Cite this document
  • APA
  • MLA
  • CHICAGO
(“Blooms Taxonomy Higher Order Thinking Skills Essay”, n.d.)
Retrieved from https://studentshare.org/education/1445288-blooms-taxonomy-higher-order-thinking-skillshots
(Blooms Taxonomy Higher Order Thinking Skills Essay)
https://studentshare.org/education/1445288-blooms-taxonomy-higher-order-thinking-skillshots.
“Blooms Taxonomy Higher Order Thinking Skills Essay”, n.d. https://studentshare.org/education/1445288-blooms-taxonomy-higher-order-thinking-skillshots.
  • Cited: 0 times
Comments (0)
Click to create a comment or rate a document

CHECK THESE SAMPLES OF Blooms Taxonomy Higher Order Thinking Skills

MI and Promoting Higher-Order Thinking

...? MI and Promoting Higher-Order Thinking The theory of multiple intelligences propounded by Gardner proposes eight main subtypes of intelligence to make up the total potential intelligence of man. The subtypes include (a) linguistic intelligence, (b) logical-mathematical intelligence, (c) spatial intelligence, (d) bodily-kinesthetic intelligence, (e) musical intelligence, (f) interpersonal intelligence, (g) intrapersonal intelligence, and (h) naturalist intelligence. Basically, his hypothesis was that intelligence is a composite of various independent intellectual faculties which, he maintained, were only loosely and indistinctly related to one another. Also, according to Gardner,...
3 Pages(750 words)Research Paper

Blooms

...each tier one at a time, and finish all three before he can proceed further to the next three tiers, as these last three are more complicated and will require deeper intellectual approaches. These last three are considered higher level thinking, and these are: Analysis, Synthesis, and Evaluation. Applying Bloom’s taxonomy in the making of a senior level college research paper, the six levels of Bloom’s model are evidently utilized, in the exact sequence or chronology of the taxonomy: 1. Knowledge - here the student collects all existing data, information and concepts, and recognizes what he needs so he may select, list, enumerate,...
5 Pages(1250 words)Essay

Taxonomy

...? Taxonomy                   Among the nine phyla of the animal kingdom, Phylum Porifera and Phylum Cnidaria lack organ systems. Moreover, they lack cephalization, as only six phyla show it – Mollusca, Arthropoda, Chordata, and the three worm phyla. It is also interesting to note that only the members of the Phylum Cnidaria do not possess all three germ layers. When it comes to the number of species, no phyla can outnumber the arthropods, which include arachnids, crustaceans, insects and other subphyla. As to the development of the fish, the armored fishes developed first, then followed by the jawless fishes, the cartilaginous and finally the bony fish. Lastly, when it comes to the development of their young, mammals can...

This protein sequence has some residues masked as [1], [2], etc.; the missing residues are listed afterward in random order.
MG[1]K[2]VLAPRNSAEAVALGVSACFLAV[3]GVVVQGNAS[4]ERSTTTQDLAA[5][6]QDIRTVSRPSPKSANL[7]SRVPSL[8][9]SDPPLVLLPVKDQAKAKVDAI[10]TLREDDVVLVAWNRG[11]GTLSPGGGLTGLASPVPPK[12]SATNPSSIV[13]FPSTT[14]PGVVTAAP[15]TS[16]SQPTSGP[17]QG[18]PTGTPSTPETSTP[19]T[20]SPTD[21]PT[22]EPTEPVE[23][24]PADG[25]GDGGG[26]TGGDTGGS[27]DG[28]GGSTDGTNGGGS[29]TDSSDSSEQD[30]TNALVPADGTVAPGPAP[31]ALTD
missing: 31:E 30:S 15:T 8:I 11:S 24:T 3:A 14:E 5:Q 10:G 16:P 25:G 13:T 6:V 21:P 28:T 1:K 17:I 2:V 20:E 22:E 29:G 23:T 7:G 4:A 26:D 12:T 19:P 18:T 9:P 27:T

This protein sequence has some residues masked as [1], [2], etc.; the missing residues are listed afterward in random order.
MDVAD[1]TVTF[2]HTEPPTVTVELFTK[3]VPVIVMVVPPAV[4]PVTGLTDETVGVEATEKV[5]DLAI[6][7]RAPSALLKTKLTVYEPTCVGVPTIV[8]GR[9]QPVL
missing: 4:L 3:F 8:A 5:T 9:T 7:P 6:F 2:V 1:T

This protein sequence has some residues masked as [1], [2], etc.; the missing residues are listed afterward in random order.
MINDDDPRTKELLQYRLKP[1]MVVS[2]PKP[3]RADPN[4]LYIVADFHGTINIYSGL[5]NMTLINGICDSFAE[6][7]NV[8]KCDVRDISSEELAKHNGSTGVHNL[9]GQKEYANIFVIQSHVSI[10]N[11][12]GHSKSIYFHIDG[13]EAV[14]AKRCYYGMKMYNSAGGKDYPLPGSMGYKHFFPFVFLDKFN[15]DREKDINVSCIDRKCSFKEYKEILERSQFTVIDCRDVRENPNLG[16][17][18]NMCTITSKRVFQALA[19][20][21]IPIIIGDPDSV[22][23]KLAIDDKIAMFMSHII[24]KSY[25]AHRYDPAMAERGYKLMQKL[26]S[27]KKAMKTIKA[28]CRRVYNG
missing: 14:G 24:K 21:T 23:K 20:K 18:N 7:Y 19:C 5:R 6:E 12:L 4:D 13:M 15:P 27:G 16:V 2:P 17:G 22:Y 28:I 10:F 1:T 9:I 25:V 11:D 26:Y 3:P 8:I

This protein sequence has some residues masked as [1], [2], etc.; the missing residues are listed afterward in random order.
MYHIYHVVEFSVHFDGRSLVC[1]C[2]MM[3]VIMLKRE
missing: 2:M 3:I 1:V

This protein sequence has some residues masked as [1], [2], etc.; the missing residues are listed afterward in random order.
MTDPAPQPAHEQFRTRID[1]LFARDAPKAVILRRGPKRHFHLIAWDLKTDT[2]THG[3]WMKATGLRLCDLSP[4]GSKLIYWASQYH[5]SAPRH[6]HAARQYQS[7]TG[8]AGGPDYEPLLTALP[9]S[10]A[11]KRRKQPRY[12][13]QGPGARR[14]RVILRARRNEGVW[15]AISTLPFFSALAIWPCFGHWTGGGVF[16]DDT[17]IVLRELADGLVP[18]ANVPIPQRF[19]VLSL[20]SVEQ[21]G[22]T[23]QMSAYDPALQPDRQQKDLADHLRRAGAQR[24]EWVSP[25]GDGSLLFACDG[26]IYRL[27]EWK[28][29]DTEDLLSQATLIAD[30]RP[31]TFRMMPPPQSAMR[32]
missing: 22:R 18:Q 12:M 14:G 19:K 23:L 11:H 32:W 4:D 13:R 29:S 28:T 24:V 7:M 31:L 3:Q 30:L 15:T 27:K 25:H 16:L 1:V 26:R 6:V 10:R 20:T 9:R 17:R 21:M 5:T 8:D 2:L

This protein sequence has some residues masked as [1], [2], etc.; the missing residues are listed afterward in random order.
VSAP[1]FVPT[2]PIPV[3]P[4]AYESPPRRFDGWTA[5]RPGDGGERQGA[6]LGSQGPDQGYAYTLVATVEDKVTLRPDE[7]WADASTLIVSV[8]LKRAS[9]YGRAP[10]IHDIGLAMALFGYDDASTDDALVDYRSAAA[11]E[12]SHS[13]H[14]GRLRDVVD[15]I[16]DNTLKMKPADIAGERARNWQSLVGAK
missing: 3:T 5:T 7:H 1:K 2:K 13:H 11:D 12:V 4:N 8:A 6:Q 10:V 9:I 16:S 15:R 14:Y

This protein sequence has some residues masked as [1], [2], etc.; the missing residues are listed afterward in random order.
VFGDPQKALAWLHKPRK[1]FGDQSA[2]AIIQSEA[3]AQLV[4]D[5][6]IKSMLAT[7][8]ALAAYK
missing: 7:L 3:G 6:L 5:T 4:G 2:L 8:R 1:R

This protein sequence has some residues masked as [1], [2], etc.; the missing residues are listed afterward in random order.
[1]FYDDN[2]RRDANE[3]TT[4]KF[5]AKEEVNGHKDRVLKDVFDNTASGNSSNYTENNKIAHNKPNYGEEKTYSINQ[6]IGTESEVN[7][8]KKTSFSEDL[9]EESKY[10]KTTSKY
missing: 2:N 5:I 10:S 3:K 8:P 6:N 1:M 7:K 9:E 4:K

4 Pages(1000 words)Assignment

Taxonomy as Part of Science

...Despite being a dry academic field, taxonomy has recently generated its share of controversy, and it is a debate that threatens to shake taxonomy to its very roots. At the basis of the discussion is the subject of nomenclature. Traditionally, the Linnean system, devised by Carl von Linn in the mid-1700s has been used undisputedly for the past two centuries. This taxonomic system involved the organization of species in a hierarchical manner, usually based on similarities in how they look and their behavioral traits, which mostly expressed evolutionary relationships though not always so. But the one problem with this kind of classification is that each group needs to have a suffix that would denote its position in the hierarchy... being a dry ...
1 Pages(250 words)Essay

Higher Order Thinking

...Running Head Higher Order Thinking Higher Order Thinking High order thinking is a core of modern education. The main contribution to this theory was made by Benjamin Bloom in 1956. Bloom's taxonomy can be explained as a classification system of different learning processes. The three lowest levels of taxonomy are knowledge, understanding and application. Three highest levels are analysis, synthesis and evaluation. Analysis has to do with figuring out something on your own, i.e., an individual cannot be just repeating what he reads or...